When I took over the inn in July 2007, it came all set up as an inn. In fact, the guests were the previous owners' responsibility in the morning and mine in the afternoon. The inn was "turn key" which means that it came ready to go, equipped with everything neededbeds and towels and cookbooks, like the Silver Palate. One of the author/illustrators, Sheila Lukins, had signed it for the inn in 1995. It is a well-worn cookbook. At the inn, we often make the coffeecake on page 321 (it's so decadent! don't be put off by the recipe on the facing page: sauteed chicken livers with blueberry vinegar), peach cake (p. 300), and lemon black-walnut bread (p. 252).
Matt (who as grandson of the previous innkeepers came with the inn as well!) uses the chocolate chip cookie recipe on page 262 as a starting point. The results are amazing.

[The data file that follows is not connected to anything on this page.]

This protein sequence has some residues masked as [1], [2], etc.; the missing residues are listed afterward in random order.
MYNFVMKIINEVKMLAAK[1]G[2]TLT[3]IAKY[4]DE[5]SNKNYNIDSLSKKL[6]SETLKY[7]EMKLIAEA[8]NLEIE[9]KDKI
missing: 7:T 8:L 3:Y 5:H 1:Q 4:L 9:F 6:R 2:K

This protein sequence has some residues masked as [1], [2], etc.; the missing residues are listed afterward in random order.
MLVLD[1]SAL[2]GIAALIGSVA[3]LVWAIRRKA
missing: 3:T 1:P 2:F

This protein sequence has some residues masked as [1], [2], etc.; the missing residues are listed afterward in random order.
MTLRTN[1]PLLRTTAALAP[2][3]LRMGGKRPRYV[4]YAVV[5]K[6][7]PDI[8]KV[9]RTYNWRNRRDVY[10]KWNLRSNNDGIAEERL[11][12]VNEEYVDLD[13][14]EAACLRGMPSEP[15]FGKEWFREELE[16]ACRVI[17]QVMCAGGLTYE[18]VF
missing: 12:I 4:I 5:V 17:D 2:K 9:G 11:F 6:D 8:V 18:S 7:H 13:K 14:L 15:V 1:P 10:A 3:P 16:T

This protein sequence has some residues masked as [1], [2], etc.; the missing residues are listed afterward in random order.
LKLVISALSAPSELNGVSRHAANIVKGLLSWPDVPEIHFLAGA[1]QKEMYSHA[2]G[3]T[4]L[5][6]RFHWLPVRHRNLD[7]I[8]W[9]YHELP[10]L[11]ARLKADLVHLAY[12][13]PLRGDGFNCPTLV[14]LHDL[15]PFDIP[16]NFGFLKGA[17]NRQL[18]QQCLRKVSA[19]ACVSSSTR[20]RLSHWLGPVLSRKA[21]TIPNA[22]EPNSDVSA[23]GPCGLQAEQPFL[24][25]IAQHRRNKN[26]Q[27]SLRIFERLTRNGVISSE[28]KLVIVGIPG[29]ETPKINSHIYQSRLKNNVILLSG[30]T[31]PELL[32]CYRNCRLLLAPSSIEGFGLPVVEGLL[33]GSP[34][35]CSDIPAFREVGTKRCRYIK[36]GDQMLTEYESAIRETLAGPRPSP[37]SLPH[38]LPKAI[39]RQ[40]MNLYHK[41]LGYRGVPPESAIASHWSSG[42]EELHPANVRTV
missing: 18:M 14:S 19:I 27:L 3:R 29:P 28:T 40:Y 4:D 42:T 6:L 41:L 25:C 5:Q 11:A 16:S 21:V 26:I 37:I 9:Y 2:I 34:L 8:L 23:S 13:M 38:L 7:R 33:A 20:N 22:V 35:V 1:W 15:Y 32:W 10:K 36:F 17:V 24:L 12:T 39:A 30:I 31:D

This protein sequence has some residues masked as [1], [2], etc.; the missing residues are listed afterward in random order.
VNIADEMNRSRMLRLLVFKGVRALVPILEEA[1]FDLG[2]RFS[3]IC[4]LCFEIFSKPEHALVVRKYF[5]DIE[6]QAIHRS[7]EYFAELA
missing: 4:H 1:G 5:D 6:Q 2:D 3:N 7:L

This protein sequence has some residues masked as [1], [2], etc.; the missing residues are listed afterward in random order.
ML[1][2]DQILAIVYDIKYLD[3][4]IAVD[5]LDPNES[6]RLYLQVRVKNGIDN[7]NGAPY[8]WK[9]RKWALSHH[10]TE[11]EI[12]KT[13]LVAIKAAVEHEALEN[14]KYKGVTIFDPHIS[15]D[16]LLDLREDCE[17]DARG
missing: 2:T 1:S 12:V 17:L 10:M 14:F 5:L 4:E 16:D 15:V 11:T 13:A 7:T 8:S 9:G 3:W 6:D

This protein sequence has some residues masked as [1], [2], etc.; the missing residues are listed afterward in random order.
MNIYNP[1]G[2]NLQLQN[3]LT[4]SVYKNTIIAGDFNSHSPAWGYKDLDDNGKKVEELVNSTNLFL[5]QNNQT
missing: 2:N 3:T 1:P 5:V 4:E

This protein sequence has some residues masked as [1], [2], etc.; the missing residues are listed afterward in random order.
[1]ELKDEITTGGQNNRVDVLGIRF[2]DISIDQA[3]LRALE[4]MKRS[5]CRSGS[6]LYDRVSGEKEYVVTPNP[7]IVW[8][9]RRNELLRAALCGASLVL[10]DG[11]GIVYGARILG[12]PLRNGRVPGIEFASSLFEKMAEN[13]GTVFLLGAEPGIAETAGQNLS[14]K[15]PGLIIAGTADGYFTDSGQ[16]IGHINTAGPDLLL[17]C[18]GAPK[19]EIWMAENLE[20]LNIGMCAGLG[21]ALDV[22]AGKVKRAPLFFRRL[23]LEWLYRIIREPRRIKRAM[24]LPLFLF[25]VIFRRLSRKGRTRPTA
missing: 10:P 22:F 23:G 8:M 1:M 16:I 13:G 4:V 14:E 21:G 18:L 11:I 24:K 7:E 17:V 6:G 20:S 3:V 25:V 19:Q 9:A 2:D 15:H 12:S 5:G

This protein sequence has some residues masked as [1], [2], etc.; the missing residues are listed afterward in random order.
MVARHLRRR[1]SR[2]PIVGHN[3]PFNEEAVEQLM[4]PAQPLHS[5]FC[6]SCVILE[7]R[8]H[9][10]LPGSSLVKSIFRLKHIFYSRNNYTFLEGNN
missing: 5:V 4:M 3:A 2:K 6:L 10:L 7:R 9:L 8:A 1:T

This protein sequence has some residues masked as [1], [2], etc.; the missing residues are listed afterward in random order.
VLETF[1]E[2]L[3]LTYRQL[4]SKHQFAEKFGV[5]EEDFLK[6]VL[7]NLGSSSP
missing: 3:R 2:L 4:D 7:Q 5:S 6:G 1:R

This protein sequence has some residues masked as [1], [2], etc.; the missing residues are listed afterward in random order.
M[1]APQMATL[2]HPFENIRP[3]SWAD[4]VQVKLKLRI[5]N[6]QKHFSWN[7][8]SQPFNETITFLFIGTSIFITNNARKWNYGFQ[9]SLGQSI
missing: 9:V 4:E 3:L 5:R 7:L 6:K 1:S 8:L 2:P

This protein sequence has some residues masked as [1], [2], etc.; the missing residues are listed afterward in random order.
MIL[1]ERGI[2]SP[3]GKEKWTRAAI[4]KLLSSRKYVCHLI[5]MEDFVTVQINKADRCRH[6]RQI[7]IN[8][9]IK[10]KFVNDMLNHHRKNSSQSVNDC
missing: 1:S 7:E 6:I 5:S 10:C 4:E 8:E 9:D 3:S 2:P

Here's the basic recipe. Matt likes to add all sorts of extras like white chocolate chips, toffee chips, butterscotch chips...
1/2 pound sweet butter (2 sticks), softened
1. Preheat oven to 325 degrees F for giant cookies; for regular cookies heat to 350. Grease a cookie sheet.
2. Cream butter and both sugars until light and fluffy. Add eggs and vanilla and mix well.
3. Sift dry ingredients together and stir in, mixing thoroughly. Add chocolate chips to batter (and any extra delicious bits). Form cookies [they suggest making giant cookies. I always tell Matt, "Smaller, smaller" so that you can try a small one to see if you like it and so you can always have a guilt-free mid-afternoon treat. We bake lotsthere are always more]. If you're making giant cookies, use an ice cream scoop and, with a wet hand, splat the dough into a 5-inch round.
4. Bake on the prepared cookie sheet, on the middle rack, for 15-17 minutes for giant cookies; 8-10 minutes for regular cookies. Remove from oven while centers are slightly soft. Cool on the baking sheet for 5 minutes before transferring to rack to cool completely.
Bake these and you will be o so popular.